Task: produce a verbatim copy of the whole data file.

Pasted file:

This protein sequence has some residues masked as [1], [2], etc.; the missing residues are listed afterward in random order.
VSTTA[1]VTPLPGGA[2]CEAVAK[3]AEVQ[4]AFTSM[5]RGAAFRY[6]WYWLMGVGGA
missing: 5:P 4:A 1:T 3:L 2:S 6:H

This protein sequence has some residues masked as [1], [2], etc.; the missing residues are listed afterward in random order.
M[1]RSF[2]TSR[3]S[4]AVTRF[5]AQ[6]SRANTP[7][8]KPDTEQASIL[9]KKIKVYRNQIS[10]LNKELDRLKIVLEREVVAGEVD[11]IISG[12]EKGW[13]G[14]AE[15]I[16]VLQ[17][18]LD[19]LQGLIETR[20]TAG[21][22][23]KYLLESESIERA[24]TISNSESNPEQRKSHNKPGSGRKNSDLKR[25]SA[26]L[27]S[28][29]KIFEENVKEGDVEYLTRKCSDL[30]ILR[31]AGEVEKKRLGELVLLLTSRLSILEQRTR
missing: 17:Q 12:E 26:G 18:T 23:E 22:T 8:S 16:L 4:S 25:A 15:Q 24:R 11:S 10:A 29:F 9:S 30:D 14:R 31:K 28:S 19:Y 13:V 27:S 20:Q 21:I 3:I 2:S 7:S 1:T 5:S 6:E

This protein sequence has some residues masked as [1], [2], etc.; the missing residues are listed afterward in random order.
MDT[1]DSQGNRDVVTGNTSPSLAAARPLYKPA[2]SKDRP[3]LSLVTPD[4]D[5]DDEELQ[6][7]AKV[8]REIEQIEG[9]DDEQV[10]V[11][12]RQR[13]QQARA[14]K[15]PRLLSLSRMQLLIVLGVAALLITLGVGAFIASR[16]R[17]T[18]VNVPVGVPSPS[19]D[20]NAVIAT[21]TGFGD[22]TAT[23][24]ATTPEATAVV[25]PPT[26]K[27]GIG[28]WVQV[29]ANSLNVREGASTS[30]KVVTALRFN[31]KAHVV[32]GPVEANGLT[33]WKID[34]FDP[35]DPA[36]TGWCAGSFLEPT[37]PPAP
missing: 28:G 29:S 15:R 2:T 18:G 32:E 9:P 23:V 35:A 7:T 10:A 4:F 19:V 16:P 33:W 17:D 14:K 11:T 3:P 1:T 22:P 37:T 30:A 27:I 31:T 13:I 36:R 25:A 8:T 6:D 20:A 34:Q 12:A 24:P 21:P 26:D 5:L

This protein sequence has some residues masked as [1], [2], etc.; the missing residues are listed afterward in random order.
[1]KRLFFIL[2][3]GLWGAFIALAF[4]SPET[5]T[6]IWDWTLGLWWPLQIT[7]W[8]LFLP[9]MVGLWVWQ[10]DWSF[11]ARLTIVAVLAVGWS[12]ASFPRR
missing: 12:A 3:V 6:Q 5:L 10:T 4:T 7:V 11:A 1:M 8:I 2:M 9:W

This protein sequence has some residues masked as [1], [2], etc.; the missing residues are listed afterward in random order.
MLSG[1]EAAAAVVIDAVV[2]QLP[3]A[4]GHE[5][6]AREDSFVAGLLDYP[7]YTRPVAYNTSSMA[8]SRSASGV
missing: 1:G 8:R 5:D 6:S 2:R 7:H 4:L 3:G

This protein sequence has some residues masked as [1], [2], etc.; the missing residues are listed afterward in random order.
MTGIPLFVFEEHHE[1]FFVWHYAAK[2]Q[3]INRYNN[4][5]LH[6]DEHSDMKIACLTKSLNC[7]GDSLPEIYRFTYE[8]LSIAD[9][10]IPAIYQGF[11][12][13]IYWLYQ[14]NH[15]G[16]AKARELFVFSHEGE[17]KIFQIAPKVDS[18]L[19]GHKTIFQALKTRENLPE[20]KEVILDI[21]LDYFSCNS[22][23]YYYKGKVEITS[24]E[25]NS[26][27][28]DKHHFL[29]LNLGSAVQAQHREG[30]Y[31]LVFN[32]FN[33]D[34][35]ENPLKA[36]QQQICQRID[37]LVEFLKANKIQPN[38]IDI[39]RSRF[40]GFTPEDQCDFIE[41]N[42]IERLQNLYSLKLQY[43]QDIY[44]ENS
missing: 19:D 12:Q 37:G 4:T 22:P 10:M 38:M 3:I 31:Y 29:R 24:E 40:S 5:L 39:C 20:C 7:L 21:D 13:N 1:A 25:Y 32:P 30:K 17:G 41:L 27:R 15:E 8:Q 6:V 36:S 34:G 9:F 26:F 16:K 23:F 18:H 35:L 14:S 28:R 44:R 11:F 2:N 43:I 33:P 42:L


This protein sequence has some residues masked as [1], [2], etc.; the missing residues are listed afterward in random order.
VSTTA[1]VTPLPGGA[2]CEAVAK[3]AEVQ[4]AFTSM[5]RGAAFRY[6]WYWLMGVGGA
missing: 5:P 4:A 1:T 3:L 2:S 6:H

This protein sequence has some residues masked as [1], [2], etc.; the missing residues are listed afterward in random order.
M[1]RSF[2]TSR[3]S[4]AVTRF[5]AQ[6]SRANTP[7][8]KPDTEQASIL[9]KKIKVYRNQIS[10]LNKELDRLKIVLEREVVAGEVD[11]IISG[12]EKGW[13]G[14]AE[15]I[16]VLQ[17][18]LD[19]LQGLIETR[20]TAG[21][22][23]KYLLESESIERA[24]TISNSESNPEQRKSHNKPGSGRKNSDLKR[25]SA[26]L[27]S[28][29]KIFEENVKEGDVEYLTRKCSDL[30]ILR[31]AGEVEKKRLGELVLLLTSRLSILEQRTR
missing: 17:Q 12:E 26:G 18:T 23:E 22:T 8:S 16:L 4:S 25:A 15:Q 24:R 11:S 10:A 29:F 9:S 30:D 14:R 31:K 28:S 19:Y 13:V 27:S 20:Q 21:I 3:I 2:S 7:S 1:T 5:S 6:E

This protein sequence has some residues masked as [1], [2], etc.; the missing residues are listed afterward in random order.
MDT[1]DSQGNRDVVTGNTSPSLAAARPLYKPA[2]SKDRP[3]LSLVTPD[4]D[5]DDEELQ[6][7]AKV[8]REIEQIEG[9]DDEQV[10]V[11][12]RQR[13]QQARA[14]K[15]PRLLSLSRMQLLIVLGVAALLITLGVGAFIASR[16]R[17]T[18]VNVPVGVPSPS[19]D[20]NAVIAT[21]TGFGD[22]TAT[23][24]ATTPEATAVV[25]PPT[26]K[27]GIG[28]WVQV[29]ANSLNVREGASTS[30]KVVTALRFN[31]KAHVV[32]GPVEANGLT[33]WKID[34]FDP[35]DPA[36]TGWCAGSFLEPT[37]PPAP
missing: 28:G 29:S 15:R 2:T 18:G 32:E 9:P 23:V 35:A 7:T 10:A 4:F 19:V 16:P 33:W 17:D 14:K 11:T 3:P 1:T 22:P 37:T 30:A 27:I 31:T 13:I 36:R 25:A 8:T 6:D 20:A 34:Q 12:A 24:P 21:P 26:D 5:L

This protein sequence has some residues masked as [1], [2], etc.; the missing residues are listed afterward in random order.
[1]KRLFFIL[2][3]GLWGAFIALAF[4]SPET[5]T[6]IWDWTLGLWWPLQIT[7]W[8]LFLP[9]MVGLWVWQ[10]DWSF[11]ARLTIVAVLAVGWS[12]ASFPRR
missing: 12:A 3:V 6:Q 5:L 10:T 4:T 7:V 11:A 1:M 8:I 2:M 9:W

This protein sequence has some residues masked as [1], [2], etc.; the missing residues are listed afterward in random order.
MLSG[1]EAAAAVVIDAVV[2]QLP[3]A[4]GHE[5][6]AREDSFVAGLLDYP[7]YTRPVAYNTSSMA[8]SRSASGV
missing: 1:G 8:R 5:D 6:S 2:R 7:H 4:L 3:G

This protein sequence has some residues masked as [1], [2], etc.; the missing residues are listed afterward in random order.
MTGIPLFVFEEHHE[1]FFVWHYAAK[2]Q[3]INRYNN[4][5]LH[6]DEHSDMKIACLTKSLNC[7]GDSLPEIYRFTYE[8]LSIAD[9][10]IPAIYQGF[11][12][13]IYWLYQ[14]NH[15]G[16]AKARELFVFSHEGE[17]KIFQIAPKVDS[18]L[19]GHKTIFQALKTRENLPE[20]KEVILDI[21]LDYFSCNS[22][23]YYYKGKVEITS[24]E[25]NS[26][27][28]DKHHFL[29]LNLGSAVQAQHREG[30]Y[31]LVFN[32]FN[33]D[34][35]ENPLKA[36]QQQICQRID[37]LVEFLKANKIQPN[38]IDI[39]RSRF[40]GFTPEDQCDFIE[41]N[42]IERLQNLYSLKLQY[43]QDIY[44]ENS
missing: 19:D 12:Q 37:G 4:T 22:P 10:M 38:M 3:I 31:Y 29:R 24:E 40:S 5:L 39:C 20:C 7:L 21:D 13:N 1:A 25:Y 32:P 30:K 17:G 41:L 27:R 15:E 8:Q 6:V 36:S 34:G 9:F 26:F 16:K 23:F 18:H 35:L 14:S 28:R 44:R 11:F 2:N 43:I 33:P 42:L